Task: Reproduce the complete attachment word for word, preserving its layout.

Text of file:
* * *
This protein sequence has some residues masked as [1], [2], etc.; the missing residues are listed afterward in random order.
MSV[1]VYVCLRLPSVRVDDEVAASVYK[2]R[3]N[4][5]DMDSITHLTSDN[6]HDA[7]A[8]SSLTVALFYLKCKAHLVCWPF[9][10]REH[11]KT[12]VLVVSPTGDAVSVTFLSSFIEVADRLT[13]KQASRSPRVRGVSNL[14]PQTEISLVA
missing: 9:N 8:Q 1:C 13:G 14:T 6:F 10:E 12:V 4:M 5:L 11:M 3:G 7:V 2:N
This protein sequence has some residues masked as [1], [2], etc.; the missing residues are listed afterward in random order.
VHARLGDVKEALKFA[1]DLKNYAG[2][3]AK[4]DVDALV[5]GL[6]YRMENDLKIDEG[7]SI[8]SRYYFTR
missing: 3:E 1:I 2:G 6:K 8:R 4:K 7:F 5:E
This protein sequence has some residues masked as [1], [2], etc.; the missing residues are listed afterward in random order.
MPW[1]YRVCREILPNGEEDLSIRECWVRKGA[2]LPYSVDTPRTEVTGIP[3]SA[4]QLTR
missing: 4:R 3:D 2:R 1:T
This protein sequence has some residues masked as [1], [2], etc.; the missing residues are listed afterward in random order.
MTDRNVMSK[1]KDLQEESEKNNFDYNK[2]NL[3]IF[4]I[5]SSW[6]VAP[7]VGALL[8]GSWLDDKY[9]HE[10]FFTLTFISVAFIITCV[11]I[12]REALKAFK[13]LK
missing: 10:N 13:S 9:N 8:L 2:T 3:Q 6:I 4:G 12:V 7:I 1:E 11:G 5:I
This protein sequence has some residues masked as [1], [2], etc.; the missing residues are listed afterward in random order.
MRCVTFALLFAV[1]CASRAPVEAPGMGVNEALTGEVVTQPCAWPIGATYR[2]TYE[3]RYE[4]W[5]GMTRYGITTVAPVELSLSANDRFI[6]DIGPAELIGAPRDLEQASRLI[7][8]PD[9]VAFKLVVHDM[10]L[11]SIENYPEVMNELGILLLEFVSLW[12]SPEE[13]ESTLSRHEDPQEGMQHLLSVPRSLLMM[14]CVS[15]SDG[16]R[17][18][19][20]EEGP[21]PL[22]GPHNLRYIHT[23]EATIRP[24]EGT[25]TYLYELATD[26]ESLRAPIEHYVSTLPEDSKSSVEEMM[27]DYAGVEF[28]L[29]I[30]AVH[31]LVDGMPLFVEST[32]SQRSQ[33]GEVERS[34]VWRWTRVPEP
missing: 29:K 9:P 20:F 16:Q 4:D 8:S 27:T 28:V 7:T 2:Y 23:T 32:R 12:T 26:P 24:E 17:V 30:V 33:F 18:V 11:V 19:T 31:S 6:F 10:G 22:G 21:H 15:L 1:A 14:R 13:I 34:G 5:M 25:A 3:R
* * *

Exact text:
This protein sequence has some residues masked as [1], [2], etc.; the missing residues are listed afterward in random order.
MSV[1]VYVCLRLPSVRVDDEVAASVYK[2]R[3]N[4][5]DMDSITHLTSDN[6]HDA[7]A[8]SSLTVALFYLKCKAHLVCWPF[9][10]REH[11]KT[12]VLVVSPTGDAVSVTFLSSFIEVADRLT[13]KQASRSPRVRGVSNL[14]PQTEISLVA
missing: 9:N 8:Q 1:C 13:G 14:T 6:F 10:E 12:V 4:M 5:L 11:M 3:G 7:V 2:N
This protein sequence has some residues masked as [1], [2], etc.; the missing residues are listed afterward in random order.
VHARLGDVKEALKFA[1]DLKNYAG[2][3]AK[4]DVDALV[5]GL[6]YRMENDLKIDEG[7]SI[8]SRYYFTR
missing: 3:E 1:I 2:G 6:K 8:R 4:K 7:F 5:E
This protein sequence has some residues masked as [1], [2], etc.; the missing residues are listed afterward in random order.
MPW[1]YRVCREILPNGEEDLSIRECWVRKGA[2]LPYSVDTPRTEVTGIP[3]SA[4]QLTR
missing: 4:R 3:D 2:R 1:T
This protein sequence has some residues masked as [1], [2], etc.; the missing residues are listed afterward in random order.
MTDRNVMSK[1]KDLQEESEKNNFDYNK[2]NL[3]IF[4]I[5]SSW[6]VAP[7]VGALL[8]GSWLDDKY[9]HE[10]FFTLTFISVAFIITCV[11]I[12]REALKAFK[13]LK
missing: 10:N 13:S 9:N 8:L 2:T 3:Q 6:I 4:G 12:V 7:I 1:E 11:G 5:I
This protein sequence has some residues masked as [1], [2], etc.; the missing residues are listed afterward in random order.
MRCVTFALLFAV[1]CASRAPVEAPGMGVNEALTGEVVTQPCAWPIGATYR[2]TYE[3]RYE[4]W[5]GMTRYGITTVAPVELSLSANDRFI[6]DIGPAELIGAPRDLEQASRLI[7][8]PD[9]VAFKLVVHDM[10]L[11]SIENYPEVMNELGILLLEFVSLW[12]SPEE[13]ESTLSRHEDPQEGMQHLLSVPRSLLMM[14]CVS[15]SDG[16]R[17][18][19][20]EEGP[21]PL[22]GPHNLRYIHT[23]EATIRP[24]EGT[25]TYLYELATD[26]ESLRAPIEHYVSTLPEDSKSSVEEMM[27]DYAGVEF[28]L[29]I[30]AVH[31]LVDGMPLFVEST[32]SQRSQ[33]GEVERS[34]VWRWTRVPEP
missing: 29:K 9:P 20:F 16:Q 4:D 8:S 27:T 28:V 7:T 2:Y 23:T 32:R 12:T 26:P 24:E 17:V 30:V 33:F 18:V 11:V 19:T 31:S 6:F 10:G 22:G 21:H 15:L 1:A 14:R 13:I 34:G 5:M 25:A 3:R